SA’s poultry industry and bird keepers can finally sigh with relief, but they must be ready to act next winter. SA has turned the corner in fighting the deadly H5N8 strain of bird flu in commercial flocks, with outbreaks under control and the disease on the wane across the country. While the poultry industry, health authorities and consumers sigh with relief, it is important to guard against complacency, as the disease has not yet been eradicated, particularly in wild birds and ostrich enterprises. Surveillance in this area is continuing, although the disease seems to be waning in wild birds.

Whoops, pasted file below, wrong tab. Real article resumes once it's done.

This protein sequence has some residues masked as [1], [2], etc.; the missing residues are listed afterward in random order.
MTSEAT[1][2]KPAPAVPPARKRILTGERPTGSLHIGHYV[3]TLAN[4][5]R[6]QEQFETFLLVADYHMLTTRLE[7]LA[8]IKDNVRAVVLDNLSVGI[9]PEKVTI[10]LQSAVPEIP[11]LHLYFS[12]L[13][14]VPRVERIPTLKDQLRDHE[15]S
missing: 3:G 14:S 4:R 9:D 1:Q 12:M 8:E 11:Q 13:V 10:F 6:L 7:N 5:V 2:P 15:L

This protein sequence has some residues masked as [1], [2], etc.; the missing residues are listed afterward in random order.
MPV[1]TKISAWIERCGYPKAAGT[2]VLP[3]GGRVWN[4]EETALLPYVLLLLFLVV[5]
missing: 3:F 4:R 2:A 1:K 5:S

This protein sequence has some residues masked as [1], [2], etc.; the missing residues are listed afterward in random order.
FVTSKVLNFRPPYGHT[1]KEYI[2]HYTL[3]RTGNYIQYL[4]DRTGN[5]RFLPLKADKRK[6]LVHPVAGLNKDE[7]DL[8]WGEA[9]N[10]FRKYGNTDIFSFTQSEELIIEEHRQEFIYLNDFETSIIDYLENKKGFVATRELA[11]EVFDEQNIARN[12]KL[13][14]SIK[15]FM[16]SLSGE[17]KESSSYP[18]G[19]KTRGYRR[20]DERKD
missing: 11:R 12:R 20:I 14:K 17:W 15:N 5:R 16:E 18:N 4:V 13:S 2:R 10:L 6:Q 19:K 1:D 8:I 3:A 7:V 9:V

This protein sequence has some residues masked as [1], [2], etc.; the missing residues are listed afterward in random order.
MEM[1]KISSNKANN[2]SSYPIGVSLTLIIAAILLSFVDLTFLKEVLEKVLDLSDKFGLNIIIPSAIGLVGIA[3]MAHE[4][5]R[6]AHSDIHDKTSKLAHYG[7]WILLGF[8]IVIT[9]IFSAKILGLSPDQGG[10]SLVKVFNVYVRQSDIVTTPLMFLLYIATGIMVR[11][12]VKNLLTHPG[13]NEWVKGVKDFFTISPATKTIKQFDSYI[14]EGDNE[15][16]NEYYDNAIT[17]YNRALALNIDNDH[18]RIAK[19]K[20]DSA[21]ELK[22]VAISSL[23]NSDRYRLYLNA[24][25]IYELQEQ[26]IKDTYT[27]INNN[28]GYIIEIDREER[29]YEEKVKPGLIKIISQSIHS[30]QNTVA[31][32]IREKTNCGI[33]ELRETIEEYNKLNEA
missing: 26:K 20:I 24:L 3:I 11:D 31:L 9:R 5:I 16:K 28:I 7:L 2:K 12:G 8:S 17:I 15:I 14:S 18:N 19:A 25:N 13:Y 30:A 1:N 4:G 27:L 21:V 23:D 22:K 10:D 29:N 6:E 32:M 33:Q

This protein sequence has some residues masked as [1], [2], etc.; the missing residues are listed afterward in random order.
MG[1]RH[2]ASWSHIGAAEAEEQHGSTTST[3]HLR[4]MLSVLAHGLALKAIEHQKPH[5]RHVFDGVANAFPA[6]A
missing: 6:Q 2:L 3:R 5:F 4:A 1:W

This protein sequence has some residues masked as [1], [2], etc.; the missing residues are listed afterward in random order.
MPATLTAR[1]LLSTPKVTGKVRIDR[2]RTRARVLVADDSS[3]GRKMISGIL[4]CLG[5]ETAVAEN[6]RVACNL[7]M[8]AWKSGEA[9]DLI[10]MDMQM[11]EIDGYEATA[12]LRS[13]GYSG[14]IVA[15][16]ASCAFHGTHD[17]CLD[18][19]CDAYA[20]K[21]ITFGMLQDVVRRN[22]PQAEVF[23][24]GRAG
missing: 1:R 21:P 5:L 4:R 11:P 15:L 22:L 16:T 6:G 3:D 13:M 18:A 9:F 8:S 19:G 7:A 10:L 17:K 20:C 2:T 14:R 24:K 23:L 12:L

Compared with other countries that experienced similar H5N8 outbreaks, SA has emerged relatively stronger, thanks to collaborative efforts aimed at preventing the disease from spreading. In June, the outbreak of the H5N8 strain of avian influenza was detected in a commercial poultry facility in Mpumalanga. Further outbreaks occurred in other provinces, with recorded outbreaks peaking in September. Of the 96 outbreaks reported since June 2017 in commercial, caged and wild birds in SA, 64 were in the Western Cape, 14 in Gauteng, 11 in Mpumalanga, two each in the Eastern Cape, Free State and North West, and a single case in KwaZulu-Natal. More than 4-million birds have been culled. The last outbreak in North West was in early October, and the Western Cape agriculture department reported on November 8 that no further incidences had been recorded — a good sign from the country’s hardest-hit province. While the broiler population — the main source of chicken — has been affected, infected birds have been mostly layers (egg producers) and wild birds such as ducks and even pigeons. Although the outbreak has cost the industry hundreds of millions of rand, there have also been other negative implications for small businesses, emerging farmers and consumers, who felt the effects too, with eggs increasing in price. Source: